The Taoiseach has said that he welcomes next week's proposed strike by school children on climate change.
Leo Varadkar said he was "inspired and enthused" that school pupils are taking a real interest in climate action, and are "putting it up to all of us in all parties, all adults, to do more when it comes to climate action".
He was responding to Solidarity/People Before Profit TD Paul Murphy who called on him to make public transport free in an effort to tackle climate change.
Mr Murphy said it was "great" that the Taoiseach was supporting the proposed school strike, and that "school students across the country should take that as a green light to walk out Friday week in protest at climate inaction.
"That's what a school student strike is about," Mr Murphy added.
School pupils have held regular demonstrations outside the Dáil in recent months, and are planning a one day strike on 15 March.
The strike follows demonstrations by a 16-year-old Swedish student Greta Thunberg, who proposed the first school strike for climate change last year.
Demonstrations by school children in several countries followed and the "Fridays for Future" movement is planning a coordinated, global strike on 15 March.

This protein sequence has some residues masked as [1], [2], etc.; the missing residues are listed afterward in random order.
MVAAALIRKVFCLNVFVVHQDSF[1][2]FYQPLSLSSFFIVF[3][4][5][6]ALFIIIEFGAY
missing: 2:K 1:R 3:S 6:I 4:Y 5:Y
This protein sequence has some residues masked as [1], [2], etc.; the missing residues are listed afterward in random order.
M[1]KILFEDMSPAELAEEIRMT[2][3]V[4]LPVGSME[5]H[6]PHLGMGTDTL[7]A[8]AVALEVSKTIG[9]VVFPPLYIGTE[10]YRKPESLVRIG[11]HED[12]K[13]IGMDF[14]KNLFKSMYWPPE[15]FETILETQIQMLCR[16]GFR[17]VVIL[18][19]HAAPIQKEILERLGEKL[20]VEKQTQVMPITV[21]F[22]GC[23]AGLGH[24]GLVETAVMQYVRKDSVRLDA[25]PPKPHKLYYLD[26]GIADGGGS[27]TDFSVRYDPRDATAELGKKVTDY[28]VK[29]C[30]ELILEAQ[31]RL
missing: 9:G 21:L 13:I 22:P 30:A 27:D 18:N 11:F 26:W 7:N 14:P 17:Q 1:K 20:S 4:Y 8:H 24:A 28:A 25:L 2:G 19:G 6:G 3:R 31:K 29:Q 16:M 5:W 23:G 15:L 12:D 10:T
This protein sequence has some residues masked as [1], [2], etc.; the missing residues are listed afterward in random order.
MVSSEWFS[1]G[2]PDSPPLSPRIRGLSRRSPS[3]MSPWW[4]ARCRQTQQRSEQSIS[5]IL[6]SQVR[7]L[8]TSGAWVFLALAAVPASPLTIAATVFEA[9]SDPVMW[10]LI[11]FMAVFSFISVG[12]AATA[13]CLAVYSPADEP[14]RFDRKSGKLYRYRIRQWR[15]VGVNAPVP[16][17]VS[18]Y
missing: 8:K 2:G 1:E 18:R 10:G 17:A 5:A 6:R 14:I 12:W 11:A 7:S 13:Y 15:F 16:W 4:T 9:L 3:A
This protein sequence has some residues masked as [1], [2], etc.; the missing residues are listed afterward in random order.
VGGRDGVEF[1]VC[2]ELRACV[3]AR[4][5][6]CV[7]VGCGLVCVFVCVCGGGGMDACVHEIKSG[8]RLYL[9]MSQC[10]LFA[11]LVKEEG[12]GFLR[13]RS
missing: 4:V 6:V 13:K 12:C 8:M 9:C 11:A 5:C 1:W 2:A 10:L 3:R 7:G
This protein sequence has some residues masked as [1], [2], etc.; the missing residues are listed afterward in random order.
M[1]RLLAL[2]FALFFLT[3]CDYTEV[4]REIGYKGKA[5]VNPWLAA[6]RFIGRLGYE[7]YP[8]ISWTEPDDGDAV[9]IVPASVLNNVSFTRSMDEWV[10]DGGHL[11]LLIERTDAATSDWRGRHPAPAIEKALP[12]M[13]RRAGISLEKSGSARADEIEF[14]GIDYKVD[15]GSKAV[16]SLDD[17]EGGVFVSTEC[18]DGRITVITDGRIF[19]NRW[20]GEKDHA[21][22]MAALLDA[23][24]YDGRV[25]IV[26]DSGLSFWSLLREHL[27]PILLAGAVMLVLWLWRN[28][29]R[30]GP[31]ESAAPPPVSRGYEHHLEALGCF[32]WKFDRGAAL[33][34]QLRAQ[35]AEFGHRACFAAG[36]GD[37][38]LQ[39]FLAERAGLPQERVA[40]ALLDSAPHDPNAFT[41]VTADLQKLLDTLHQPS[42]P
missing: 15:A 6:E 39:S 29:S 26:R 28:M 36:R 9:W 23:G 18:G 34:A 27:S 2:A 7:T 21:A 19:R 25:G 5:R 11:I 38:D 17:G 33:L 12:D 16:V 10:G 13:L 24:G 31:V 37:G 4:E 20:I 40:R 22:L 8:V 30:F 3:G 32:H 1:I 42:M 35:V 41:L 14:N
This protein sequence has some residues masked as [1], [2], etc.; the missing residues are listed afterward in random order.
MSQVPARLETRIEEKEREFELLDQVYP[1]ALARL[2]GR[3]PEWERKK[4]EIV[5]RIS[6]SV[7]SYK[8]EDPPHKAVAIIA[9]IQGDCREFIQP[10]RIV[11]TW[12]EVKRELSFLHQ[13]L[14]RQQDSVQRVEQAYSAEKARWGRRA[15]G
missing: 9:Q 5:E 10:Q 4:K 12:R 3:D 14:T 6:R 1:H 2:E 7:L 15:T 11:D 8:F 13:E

Mr Murphy told the Taoiseach that the cost of making public transport free would be €600m a year - the same amount that Ireland faces in EU fines.
WATCH: @campaignforleo says he's "inspired and enthused" at school pupils planning to strike on March 15 on climate change, "putting it up to all of us ...to do more", responding to @paulmurphy_TD who says pupils should take this as "green light to walk out" over climate inaction pic.twitter.com/Vefw8Ma9i0— RTÉ Politics (@rtepolitics) March 5, 2019
However, Mr Varadkar said public transport was already at full capacity, and that the Government was using funds to increase capacity.
Mr Murphy said the system and policies that the Taoiseach defended were incompatible with dealing with climate change.
He said: "An economy that continues to be based on the drive for profit of individual companies which treat nature and the damage to nature as an externality cannot deliver the rapid change that we need in the economy.
"Using climate change as a green washing exercise to try and introduce more regressive taxation will not wash with people whatsoever, because they know that the polluters are precisely the top companies responsible for 63% of emissions."
In response, Mr Varadkar told Mr Murphy that "socialists are no friends of the environment".
"Look how you opposed water metering and charges. Look how you now deny that a carbon tax is part of the solution to climate change. You listen to those students too. You ask them what they think about water conservation, what they think about carbon tax."
A spokesperson for the Taoiseach defended his comments, saying he has "always been a supporter of youthful engagement in politics" and "he commends their spirit".